Android phones and BMWs are two of my favorite things. Except BMW has been on my shit list lately thanks to forgetting what steering feel is, and being one of the last car companies to add Android Auto to its cars’ infotainment screens. Oh, and their cars break. But mine hasn’t! (lately)

Hot on the heels of announcing that they will do away with their idiotic cash grab scheme of charging a fucking subscription to keep your car’s Apple CarPlay activated, even though no other car company tries to pull that shit, BMW put out a press release today saying they’re adding Android Auto to their cars. It’s a bit short on details. But there are some key points.

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Starting in July 2020, all BMWs with infotainment systems running BMW OS 7.0 will ship from the factory with Android Auto.

Android Auto will be integrated into both the center dash infotainment screen and in the gauge cluster, plus heads-up display on cars equipped with the HUD.

BMW, despite being one of the last car companies to support Android Auto, is the first car company to support wireless Android Auto. So far that feature has only been available on aftermarket headunits. Not all Android phones support wireless Android Auto, but here’s a list.

The one wrinkle here is the press release doesn’t mention a wired connection at all. It’s unclear if there will be USB support in addition to wireless. I sure hope so, since the wireless Android Auto phone list is a short one. Those aftermarket headunits with wireless Android Auto also support a USB connection. We shall see.

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Cars running BMW OS 7.0 that did not ship with Android Auto support will receive Android Auto through an OTA update, no visit to the dealer needed. The exact timing of this is fuzzy but supposedly it’ll happen close to that same July 2020 date.

Here’s my crack at a list of cars running BMW OS 7.0, scouring assorted forum posts and wikipedia pages and whatnot that I don’t feel like linking to.

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  • 2019-up G20 3-Series with Live Cockpit Professional (10.25" center control display + all-screen gauge cluster)
  • 2020-up G30 LCI 5-Series
  • 2020-up G32 6-Series (I haven’t confirmed this but since it shares most of its interior with the G30 5-series this would stand to reason, but now I’ve learned that the 6 GT is gone from the US as of this past summer. I guess that news came and went without my noticing.)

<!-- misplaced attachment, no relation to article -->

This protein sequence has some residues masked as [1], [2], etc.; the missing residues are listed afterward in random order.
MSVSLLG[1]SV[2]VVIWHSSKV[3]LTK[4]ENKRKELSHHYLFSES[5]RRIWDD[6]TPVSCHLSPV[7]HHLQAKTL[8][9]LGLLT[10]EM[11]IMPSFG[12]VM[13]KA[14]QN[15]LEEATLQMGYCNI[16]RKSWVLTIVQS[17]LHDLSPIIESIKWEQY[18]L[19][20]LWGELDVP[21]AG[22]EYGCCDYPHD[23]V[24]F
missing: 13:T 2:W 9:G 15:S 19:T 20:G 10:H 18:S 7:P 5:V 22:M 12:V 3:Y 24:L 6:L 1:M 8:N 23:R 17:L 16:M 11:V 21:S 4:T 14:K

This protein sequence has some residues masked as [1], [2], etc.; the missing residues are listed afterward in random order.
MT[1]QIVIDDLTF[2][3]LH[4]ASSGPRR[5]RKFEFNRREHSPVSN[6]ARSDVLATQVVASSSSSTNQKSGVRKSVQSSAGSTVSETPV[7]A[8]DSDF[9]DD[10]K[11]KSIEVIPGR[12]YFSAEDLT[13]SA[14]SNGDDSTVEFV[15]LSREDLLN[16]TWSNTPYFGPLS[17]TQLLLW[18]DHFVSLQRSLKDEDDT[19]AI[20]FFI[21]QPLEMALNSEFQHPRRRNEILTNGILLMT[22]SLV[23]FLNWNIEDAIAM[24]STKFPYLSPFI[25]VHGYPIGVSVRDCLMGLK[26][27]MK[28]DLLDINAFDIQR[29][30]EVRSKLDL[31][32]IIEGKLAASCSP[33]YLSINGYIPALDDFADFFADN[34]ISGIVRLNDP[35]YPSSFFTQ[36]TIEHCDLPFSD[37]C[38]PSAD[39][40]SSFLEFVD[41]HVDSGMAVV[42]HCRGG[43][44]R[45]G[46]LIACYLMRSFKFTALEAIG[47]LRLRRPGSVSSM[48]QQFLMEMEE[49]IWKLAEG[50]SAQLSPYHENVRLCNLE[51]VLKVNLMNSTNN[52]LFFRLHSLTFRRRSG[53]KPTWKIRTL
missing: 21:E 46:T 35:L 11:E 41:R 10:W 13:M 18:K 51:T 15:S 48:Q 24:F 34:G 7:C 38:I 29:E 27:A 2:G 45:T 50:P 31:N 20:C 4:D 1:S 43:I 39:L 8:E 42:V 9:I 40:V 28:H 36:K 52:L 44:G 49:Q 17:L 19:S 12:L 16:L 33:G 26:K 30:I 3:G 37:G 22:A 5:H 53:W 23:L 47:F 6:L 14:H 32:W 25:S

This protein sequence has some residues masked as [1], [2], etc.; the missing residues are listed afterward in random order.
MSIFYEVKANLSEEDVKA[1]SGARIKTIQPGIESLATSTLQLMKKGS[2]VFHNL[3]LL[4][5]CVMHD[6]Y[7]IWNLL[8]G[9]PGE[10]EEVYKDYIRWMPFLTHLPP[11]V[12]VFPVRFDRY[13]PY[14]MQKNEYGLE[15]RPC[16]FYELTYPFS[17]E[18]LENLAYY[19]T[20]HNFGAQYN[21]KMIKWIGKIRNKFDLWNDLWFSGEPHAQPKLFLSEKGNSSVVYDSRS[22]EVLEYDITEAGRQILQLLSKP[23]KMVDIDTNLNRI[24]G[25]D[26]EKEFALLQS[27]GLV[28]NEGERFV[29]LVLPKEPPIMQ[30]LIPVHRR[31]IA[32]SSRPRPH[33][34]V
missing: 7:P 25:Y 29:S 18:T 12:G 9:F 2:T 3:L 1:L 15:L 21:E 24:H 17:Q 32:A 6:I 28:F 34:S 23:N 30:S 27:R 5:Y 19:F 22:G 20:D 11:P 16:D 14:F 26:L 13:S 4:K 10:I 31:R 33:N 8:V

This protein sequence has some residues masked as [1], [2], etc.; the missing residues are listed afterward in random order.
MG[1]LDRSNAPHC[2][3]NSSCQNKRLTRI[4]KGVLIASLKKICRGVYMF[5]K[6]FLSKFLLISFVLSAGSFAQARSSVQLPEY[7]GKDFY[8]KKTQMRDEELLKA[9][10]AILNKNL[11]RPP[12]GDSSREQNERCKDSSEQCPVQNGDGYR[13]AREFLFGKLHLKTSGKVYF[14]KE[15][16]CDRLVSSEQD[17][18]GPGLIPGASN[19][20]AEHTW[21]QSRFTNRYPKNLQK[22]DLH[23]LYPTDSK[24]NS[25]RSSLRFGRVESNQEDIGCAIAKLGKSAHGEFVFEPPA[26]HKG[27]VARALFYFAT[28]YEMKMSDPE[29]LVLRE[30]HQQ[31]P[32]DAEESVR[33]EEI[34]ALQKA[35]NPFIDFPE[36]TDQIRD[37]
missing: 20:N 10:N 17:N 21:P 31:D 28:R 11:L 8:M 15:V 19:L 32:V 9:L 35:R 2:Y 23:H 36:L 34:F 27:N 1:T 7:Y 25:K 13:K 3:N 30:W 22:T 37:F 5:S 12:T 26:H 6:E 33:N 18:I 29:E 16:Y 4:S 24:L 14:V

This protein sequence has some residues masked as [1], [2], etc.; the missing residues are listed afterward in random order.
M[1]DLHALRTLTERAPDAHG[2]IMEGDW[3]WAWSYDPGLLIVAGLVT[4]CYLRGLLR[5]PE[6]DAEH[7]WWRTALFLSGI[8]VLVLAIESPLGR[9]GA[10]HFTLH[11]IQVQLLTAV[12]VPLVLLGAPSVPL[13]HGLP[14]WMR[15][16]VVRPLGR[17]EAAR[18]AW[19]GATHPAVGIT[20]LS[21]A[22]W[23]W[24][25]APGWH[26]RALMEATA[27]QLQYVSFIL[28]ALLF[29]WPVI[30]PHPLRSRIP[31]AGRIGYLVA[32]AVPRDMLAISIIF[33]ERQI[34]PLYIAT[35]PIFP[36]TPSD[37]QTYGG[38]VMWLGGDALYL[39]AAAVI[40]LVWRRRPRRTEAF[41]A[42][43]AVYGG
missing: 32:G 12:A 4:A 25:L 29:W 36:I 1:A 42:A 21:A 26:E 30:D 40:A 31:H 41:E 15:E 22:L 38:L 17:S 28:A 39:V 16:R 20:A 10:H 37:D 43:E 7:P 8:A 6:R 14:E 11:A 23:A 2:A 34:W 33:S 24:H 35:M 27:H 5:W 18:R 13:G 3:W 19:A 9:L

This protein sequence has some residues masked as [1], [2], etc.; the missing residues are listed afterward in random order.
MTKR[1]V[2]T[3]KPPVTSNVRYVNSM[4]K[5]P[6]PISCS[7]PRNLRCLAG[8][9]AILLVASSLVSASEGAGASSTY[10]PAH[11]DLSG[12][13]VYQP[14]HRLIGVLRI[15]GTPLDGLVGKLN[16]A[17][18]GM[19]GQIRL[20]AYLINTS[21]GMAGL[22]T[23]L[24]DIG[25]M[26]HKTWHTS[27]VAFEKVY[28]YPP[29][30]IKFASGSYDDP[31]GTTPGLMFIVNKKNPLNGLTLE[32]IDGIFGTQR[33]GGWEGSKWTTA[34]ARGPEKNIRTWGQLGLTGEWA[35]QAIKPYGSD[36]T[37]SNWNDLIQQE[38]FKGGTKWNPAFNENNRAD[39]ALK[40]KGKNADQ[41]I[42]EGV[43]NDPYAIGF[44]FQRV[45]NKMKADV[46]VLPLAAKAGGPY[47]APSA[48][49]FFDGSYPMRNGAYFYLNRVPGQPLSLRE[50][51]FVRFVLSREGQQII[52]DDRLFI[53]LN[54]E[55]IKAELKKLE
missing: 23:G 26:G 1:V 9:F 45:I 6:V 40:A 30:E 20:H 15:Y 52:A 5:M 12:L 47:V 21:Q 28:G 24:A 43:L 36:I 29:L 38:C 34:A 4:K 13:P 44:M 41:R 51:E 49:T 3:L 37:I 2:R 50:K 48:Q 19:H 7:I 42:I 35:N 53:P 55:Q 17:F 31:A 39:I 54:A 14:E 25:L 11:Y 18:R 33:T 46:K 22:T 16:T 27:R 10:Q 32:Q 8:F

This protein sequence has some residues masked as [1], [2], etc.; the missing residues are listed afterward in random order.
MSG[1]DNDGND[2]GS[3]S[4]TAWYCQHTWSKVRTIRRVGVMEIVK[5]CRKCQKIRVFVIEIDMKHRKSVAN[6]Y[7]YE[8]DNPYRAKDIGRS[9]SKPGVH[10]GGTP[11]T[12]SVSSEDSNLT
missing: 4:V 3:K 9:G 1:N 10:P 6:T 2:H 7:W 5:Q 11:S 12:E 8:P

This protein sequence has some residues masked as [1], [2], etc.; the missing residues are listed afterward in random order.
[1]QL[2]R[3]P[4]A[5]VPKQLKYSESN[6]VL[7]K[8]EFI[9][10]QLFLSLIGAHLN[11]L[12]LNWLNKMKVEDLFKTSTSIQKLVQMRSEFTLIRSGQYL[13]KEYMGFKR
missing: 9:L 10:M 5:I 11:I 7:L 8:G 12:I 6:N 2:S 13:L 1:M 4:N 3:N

• 2020-up G11/G12 LCI 7-Series
  • 2019-up G14/G15/G16 8-Series
  • 2020-up G01 X3 with Live Cockpit Professional
  • 2020-up G02 X4 with Live Cockpit Professional
  • 2019-up G05 X5
  • 2020-up G06 X6
  • 2019-up G07 X7
  • 2019-up G29 Z4

I’m guessing that Toyota Supra owners are out of luck, because when it launched, I remember multiple articles specifically mentioning that unlike the Z4, the Supra uses an older version of iDrive/BMW OS (probably 6), because Toyota prefers older technology “for reliability.”

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No word on when this will trickle down to the various longitudinal-engine cars, i.e. Mini, X1, X2, 2 GC, etc.

Welcome to the motherfucking party, BMW. Here’s hoping you just forgot to mention that USB support.

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UPDATE: Android Police reports that they reached out to BMW about wired Android Auto support and BMW responded that there is no support for wired Android Auto. So basically, until wireless Android Auto becomes more widespread, you need a Pixel, or a Galaxy S/Note that’s an 8 or newer.

Not content with this news, I decided to look into any ways to get other phones to work with wireless Android Auto. I found this XDA post that shows how you might be able to kludge it together. It requires Android 9 Pie or higher, and this post suggests you need to be on the latest beta of Google Play Services, not the regular version.

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  1. On many phones, Google now hides the Android Auto app icon, so to get into the Android Auto app settings, you have to go to your phones settings menu, then view all your apps, pick Android Auto from the list, then scroll to the bottom where it says ‘additional settings in the app.’
  2. Scroll to the bottom of the Android Auto settings, and tap 10 times on the version number at the bottom to enable developer settings. A little message will pop up on the screen saying you’ve successfully enabled them.
  3. Hit the 3-dot menu in the top right and then select developer settings.
  4. In developer settings, check the box for ‘add wireless projection to settings.’
  5. Go back to the main Android Auto settings and then turn on the ‘enable wireless projection’ setting that has now appeared.
  6. Reboot your phone and follow the headunit’s wireless pairing setup.

I followed this process on my Essential PH-1 and was able to at least access all these settings, but I don’t want to install a Google Play Services beta on my phone and don’t have access to a wireless Android Auto car or headunit anyway. Maybe I’ll try to go play with one at Best Buy or something and see if I’m able to get it to work without that Play Services beta.

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I blame both Google and BMW for this. Google created the mess by only officially supporting wireless Android Auto on a very small list of phones. Seems like if it can be enabled on most phones with this bunch of hoop-jumping, it should be able to be supported by default. But BMW is just as much at fault for looking at the list of officially-supported wireless Android Auto phones and saying, “yup, we’re good with these.”

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